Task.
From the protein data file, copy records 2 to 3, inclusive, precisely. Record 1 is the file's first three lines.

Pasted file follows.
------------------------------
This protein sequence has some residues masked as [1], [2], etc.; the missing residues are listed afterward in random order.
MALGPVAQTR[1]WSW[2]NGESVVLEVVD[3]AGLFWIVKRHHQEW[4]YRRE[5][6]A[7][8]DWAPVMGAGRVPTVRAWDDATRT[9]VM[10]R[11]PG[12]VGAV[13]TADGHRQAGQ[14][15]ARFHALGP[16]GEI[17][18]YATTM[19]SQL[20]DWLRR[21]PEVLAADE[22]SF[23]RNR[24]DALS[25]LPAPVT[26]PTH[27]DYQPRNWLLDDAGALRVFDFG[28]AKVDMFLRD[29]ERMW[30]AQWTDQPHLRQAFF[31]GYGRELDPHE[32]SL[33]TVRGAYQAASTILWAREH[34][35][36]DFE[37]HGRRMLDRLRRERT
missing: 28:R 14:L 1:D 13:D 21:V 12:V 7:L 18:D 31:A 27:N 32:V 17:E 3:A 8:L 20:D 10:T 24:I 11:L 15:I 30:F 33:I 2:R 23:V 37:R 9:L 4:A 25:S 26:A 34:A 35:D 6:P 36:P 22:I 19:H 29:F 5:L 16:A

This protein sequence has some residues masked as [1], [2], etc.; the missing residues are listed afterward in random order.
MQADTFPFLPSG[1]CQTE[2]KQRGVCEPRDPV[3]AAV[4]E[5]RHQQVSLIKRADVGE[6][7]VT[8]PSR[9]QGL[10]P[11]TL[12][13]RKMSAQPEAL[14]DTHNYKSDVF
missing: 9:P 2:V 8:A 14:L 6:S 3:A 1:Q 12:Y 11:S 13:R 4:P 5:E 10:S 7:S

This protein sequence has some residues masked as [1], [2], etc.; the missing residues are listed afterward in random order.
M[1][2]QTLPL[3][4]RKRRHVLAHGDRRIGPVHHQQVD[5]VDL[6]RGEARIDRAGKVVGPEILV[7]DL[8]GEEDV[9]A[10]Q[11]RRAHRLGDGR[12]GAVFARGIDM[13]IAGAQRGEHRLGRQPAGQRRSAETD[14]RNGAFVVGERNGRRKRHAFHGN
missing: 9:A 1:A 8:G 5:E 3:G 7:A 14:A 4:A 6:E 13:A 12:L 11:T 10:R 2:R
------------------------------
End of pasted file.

This protein sequence has some residues masked as [1], [2], etc.; the missing residues are listed afterward in random order.
MQADTFPFLPSG[1]CQTE[2]KQRGVCEPRDPV[3]AAV[4]E[5]RHQQVSLIKRADVGE[6][7]VT[8]PSR[9]QGL[10]P[11]TL[12][13]RKMSAQPEAL[14]DTHNYKSDVF
missing: 9:P 2:V 8:A 14:L 6:S 3:A 1:Q 12:Y 11:S 13:R 4:P 5:E 10:S 7:S

This protein sequence has some residues masked as [1], [2], etc.; the missing residues are listed afterward in random order.
M[1][2]QTLPL[3][4]RKRRHVLAHGDRRIGPVHHQQVD[5]VDL[6]RGEARIDRAGKVVGPEILV[7]DL[8]GEEDV[9]A[10]Q[11]RRAHRLGDGR[12]GAVFARGIDM[13]IAGAQRGEHRLGRQPAGQRRSAETD[14]RNGAFVVGERNGRRKRHAFHGN
missing: 9:A 1:A 8:G 5:E 3:G 7:A 14:A 4:A 6:E 13:A 12:L 11:T 10:R 2:R